A huge thanks to fellow Woody Boater Ned Protexter for sending us in this wonderful story about his barn findish. Man oh man, its so cool to see this going on! There is Hope! Long live Ned Protexter and his Century!
Barn Find…Kinda 1963 Century Coronado – Lake Okoboji, Iowa
Three years ago, I was sitting at my desk when my dad called and goes “I found you a wood boat.” Now we usually use the “I found you a ….” When we either find something that is a complete wreck or something way outside our price range, so I didn’t get too excited at first but told him to send me some pictures. What he sends me are some out of focus phone pictures of a 1963 and a 1964 Century Coronado that had been taken out of storage and put by the side of the highway with a for sale sign on it. Couldn’t really tell the condition but it didn’t look bad.
Let’s rewind a bit to how the boat got to that spot to begin with. The owner had a 1964 Coronado and on the night of the 4th of July, 1967 was coming out of Arnolds Park docks and headed home. He hit an anchored boat that didn’t have any lights. Seeing that he was taking on water, he headed for shore but sank a couple hundred feet out. They brought the boat up the next morning and it had a hole in it that you could stick your head through about where the bilge pump drains but on the starboard side. The owner must have liked this style of boat but not enough to have it repaired. His neighbor had a 1963 which he bought and used into the 1970’s as the last registration sticker on it is 1978. At that time, I am guessing it went into storage alongside the 1964 around that time where they sat until 2016 when the building was sold to Parks Marina of Lake Okoboji, Iowa.
So back to April of 2016, here are two Coronados sitting on the side of the highway with for sale signs on them, both priced the same, the 1963 in decent shape, the 1964 with a hole in it with some broken frames and things pushed out of alignment. At this time, I’m living two states away but hear about this guy named Royce Humphreys so I give him a call.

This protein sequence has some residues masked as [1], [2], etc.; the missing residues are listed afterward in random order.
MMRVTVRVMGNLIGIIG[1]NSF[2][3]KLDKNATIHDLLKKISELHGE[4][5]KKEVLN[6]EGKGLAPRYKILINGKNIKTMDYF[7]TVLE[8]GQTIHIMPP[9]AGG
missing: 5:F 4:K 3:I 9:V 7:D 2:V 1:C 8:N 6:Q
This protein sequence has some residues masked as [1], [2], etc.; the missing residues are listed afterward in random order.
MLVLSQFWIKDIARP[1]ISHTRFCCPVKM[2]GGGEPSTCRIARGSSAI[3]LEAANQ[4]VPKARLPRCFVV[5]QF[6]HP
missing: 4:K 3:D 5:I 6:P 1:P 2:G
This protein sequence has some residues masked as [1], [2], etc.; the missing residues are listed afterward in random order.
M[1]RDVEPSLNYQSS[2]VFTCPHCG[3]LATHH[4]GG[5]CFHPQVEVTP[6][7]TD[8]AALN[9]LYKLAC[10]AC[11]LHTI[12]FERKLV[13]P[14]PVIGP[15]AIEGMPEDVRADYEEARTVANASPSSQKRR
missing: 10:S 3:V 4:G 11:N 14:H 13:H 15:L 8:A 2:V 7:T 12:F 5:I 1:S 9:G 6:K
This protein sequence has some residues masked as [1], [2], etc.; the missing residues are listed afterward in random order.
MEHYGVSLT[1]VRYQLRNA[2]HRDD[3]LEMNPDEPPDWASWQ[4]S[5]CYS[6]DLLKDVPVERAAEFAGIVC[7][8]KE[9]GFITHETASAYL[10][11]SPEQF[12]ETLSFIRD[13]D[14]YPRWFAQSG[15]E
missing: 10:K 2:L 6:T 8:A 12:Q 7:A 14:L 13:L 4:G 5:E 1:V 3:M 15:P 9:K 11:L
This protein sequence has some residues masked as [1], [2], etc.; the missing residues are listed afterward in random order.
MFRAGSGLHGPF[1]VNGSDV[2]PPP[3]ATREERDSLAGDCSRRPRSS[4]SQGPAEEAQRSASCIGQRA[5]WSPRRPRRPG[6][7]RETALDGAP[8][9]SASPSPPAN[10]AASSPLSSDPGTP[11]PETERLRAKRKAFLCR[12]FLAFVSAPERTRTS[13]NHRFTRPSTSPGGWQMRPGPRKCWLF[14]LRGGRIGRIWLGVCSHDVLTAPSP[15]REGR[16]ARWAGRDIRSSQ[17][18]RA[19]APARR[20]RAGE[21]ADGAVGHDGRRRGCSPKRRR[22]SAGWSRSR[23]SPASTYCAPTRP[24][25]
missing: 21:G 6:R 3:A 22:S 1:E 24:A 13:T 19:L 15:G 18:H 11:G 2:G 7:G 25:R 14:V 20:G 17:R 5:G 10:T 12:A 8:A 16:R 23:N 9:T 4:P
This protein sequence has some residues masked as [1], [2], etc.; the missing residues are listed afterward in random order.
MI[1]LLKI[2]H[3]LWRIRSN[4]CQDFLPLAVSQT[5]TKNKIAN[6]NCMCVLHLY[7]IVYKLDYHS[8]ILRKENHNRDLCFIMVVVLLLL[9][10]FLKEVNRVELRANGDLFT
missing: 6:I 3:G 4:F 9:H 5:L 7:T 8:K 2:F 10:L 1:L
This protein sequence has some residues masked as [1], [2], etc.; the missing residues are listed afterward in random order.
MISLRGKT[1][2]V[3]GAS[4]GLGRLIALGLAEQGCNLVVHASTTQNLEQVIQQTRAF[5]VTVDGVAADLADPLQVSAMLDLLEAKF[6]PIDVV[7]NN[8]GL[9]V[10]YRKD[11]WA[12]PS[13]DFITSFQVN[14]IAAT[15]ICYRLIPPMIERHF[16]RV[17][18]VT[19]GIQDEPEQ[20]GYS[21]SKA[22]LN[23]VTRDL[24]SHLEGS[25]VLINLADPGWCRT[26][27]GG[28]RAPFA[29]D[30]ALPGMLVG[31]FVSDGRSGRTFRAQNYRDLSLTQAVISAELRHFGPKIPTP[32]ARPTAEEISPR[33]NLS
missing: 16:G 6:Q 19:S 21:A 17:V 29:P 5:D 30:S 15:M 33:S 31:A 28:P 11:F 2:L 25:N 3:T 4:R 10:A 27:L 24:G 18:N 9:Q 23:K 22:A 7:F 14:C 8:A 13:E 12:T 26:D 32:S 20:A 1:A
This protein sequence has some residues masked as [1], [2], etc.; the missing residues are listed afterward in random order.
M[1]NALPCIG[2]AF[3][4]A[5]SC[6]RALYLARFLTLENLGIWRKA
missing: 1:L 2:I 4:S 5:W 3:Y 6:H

He says the 1963 looks like a good boat and shouldn’t be too different than bringing an old car back to life for the most part. I called up Parks, told them I’ll take it and to put it back in the building until I can come pick it up. At this point I start to wonder if I did the right thing. I bought a boat sight unseen two states away from where I now live based on blurry cell phone pictures and a recommendation from at that time a stranger. What is the saying about a fool and his money?
Fast forward a couple months and I am back in Iowa and the Iowa Great Lakes chapter of the ACBS is having their rendezvous. I went down to the show and met Royce and Alex Kent who said he could get me into the building where my boat was to see it. Up until this point, I had only seen the phone pictures. The next weekend, we went to the building and this is what I saw: (Picture)
All in all, the boat was in sound shape. It was filthy, having sat in a dirt floor building since the 1970’s but it was all there and not beat up. The bottom seemed solid enough, the only thing that looked rough was the interior. The engine was free and didn’t have any visible freeze cracks and everything moved and shifted that should. I left there feeling pretty good about it.